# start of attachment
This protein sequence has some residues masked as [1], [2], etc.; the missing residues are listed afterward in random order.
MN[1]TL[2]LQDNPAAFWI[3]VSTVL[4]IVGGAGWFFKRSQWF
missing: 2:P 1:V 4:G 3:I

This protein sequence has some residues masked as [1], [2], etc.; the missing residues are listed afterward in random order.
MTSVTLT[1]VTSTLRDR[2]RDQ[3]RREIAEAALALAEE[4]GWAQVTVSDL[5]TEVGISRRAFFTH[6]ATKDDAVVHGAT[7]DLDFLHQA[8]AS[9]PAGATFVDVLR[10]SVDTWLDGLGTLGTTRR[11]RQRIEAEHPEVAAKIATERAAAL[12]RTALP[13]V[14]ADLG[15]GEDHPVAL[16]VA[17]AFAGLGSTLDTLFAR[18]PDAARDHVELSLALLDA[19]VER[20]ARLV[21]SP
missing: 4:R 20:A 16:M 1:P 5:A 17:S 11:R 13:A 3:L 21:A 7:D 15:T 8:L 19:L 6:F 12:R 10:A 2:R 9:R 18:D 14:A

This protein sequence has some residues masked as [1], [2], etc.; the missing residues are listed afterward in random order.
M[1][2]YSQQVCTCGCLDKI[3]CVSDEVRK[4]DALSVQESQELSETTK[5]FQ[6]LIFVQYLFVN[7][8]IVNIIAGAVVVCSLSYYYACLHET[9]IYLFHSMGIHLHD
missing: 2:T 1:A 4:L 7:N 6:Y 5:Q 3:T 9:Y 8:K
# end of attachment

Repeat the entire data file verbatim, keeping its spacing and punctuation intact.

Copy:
This protein sequence has some residues masked as [1], [2], etc.; the missing residues are listed afterward in random order.
MN[1]TL[2]LQDNPAAFWI[3]VSTVL[4]IVGGAGWFFKRSQWF
missing: 2:P 1:V 4:G 3:I

This protein sequence has some residues masked as [1], [2], etc.; the missing residues are listed afterward in random order.
MTSVTLT[1]VTSTLRDR[2]RDQ[3]RREIAEAALALAEE[4]GWAQVTVSDL[5]TEVGISRRAFFTH[6]ATKDDAVVHGAT[7]DLDFLHQA[8]AS[9]PAGATFVDVLR[10]SVDTWLDGLGTLGTTRR[11]RQRIEAEHPEVAAKIATERAAAL[12]RTALP[13]V[14]ADLG[15]GEDHPVAL[16]VA[17]AFAGLGSTLDTLFAR[18]PDAARDHVELSLALLDA[19]VER[20]ARLV[21]SP
missing: 4:R 20:A 16:M 1:P 5:A 17:S 11:R 13:A 3:L 21:A 7:D 15:T 8:L 19:L 6:F 12:R 10:A 2:R 9:R 18:D 14:A

This protein sequence has some residues masked as [1], [2], etc.; the missing residues are listed afterward in random order.
M[1][2]YSQQVCTCGCLDKI[3]CVSDEVRK[4]DALSVQESQELSETTK[5]FQ[6]LIFVQYLFVN[7][8]IVNIIAGAVVVCSLSYYYACLHET[9]IYLFHSMGIHLHD
missing: 2:T 1:A 4:L 7:N 6:Y 5:Q 3:T 9:Y 8:K